When we talk about learning music, often we use the words “playing” and “practicing” interchangeably. They are worlds apart and refer to two very different mindsets. When your child sits down with their instrument, it’s great to be clear on which of the two they will be doing.
How to practice your instrument
Practicing an instrument is when the child sits down with a set goal and aims to improve their skill set. It is an analytical, critical, and detail-orientated mindset whereby the child wants to improve on their current level of knowledge. Perhaps they want to learn a new scale, perfect a particular passage of music, or get to grips with a particularly troublesome few bars. Practice is the way to do it.
In my classes at Stage Talent, I tell my students to pick one thing that they want to improve on. It could be something big or small, related to tone, technique, or anything else! I then work with them to devise a way to specifically target that aim, and advise them to do it repeatedly.
One of the key benefits of practicing is that it teaches your child how to plan. They approach the piece, identify particular passages, and aim to master them. It also introduces the brain to recognize differences and similarities in specific passages, as they deconstruct the piece and work with it section by section and bar by bar. I encourage them to slow the particular section down and tackle it with one hand at a time. As you can see, practice is an important part of learning music.
If you fail, try again!
They learn it hand-by-hand and then combine the two before gradually speeding it up; it teaches them patience and ensures they assess their work as they go along. If mistakes are made, they need to go back and start again. This helps them develop a critical approach to their work, recognizing where there is work to be done and having the perseverance to go back and perfect it.
Practicing is not about sitting and playing the same piece over and over again. It is the process of zooming in on sections, deconstructing them, perfecting them, and then putting the piece back together again. Playing until they have corrected any issues or mistakes also helps them build good habits and transferable skills that can be applied in other areas of their lives. This skill of breaking tasks into manageable chunks, self-evaluating, and persisting until it’s just right will stand them in good stead in exam revision, general studying, and the working world.
This continuous process of development also helps to build and reinforce neural pathways. Think of it as a trickle of water running through a valley; the longer the water continues to flow, the deeper and broader the trickle becomes. It develops into a stream and then a river, allowing water to flow quickly, firmly, and with ease. It’s the same concept when it comes to learning music and practicing a piece.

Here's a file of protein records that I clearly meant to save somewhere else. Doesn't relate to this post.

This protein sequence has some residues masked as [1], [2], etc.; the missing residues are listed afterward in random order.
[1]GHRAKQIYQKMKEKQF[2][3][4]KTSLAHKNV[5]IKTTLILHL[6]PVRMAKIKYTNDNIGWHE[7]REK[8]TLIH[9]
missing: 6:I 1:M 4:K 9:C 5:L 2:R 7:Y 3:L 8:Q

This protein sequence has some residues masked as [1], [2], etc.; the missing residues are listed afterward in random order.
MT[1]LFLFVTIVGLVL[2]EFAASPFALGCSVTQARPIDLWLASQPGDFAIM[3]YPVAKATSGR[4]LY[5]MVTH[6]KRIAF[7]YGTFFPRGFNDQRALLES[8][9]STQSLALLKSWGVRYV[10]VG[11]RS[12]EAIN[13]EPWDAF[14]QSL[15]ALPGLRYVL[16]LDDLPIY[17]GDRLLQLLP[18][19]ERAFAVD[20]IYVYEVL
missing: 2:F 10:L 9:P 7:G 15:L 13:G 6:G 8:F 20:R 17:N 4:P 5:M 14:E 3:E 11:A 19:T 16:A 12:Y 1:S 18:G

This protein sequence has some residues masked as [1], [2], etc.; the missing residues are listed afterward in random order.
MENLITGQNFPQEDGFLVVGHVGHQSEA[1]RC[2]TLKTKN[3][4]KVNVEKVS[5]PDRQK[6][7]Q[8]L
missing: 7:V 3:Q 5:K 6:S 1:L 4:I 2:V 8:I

How to play an instrument
Playing an instrument is when your child sits and engages with it for pure enjoyment. While practicing is also enjoyable, playing is where they are free, creative, intuitive, and can let themselves go.
Practicing predominantly uses the left side of the brain- the part reserved for logic, patterns, structure, and calculations. Playing is where the benefits of the left brain are used in conjunction with the creative and free right side.
It’s a time when our child feels at one with the music and becomes lost in the pages and notes. They can express their mood through the crescendos and diminuendos, through legato and staccato, and with each bar as they let it flow over and through them. Playing an instrument is therapeutic, relaxing, and revitalizing. It helps your child clear their minds and destress.
Intuitive thinking and more
But asides from those benefits, playing serves a variety of other important purposes. It helps your child to nurture a more intuitive way of thinking. It can enable them to learn to better engage with their emotions and know how to manage and channel them during day-to-day life.
Various studies have also found that playing music helps the brain more than any other activity and increases resistance to age-related hearing declines. Regular playing changes the structure of the brain and enables it to function better. The benefits are even more pronounced for those who start at a young age and continue playing throughout childhood.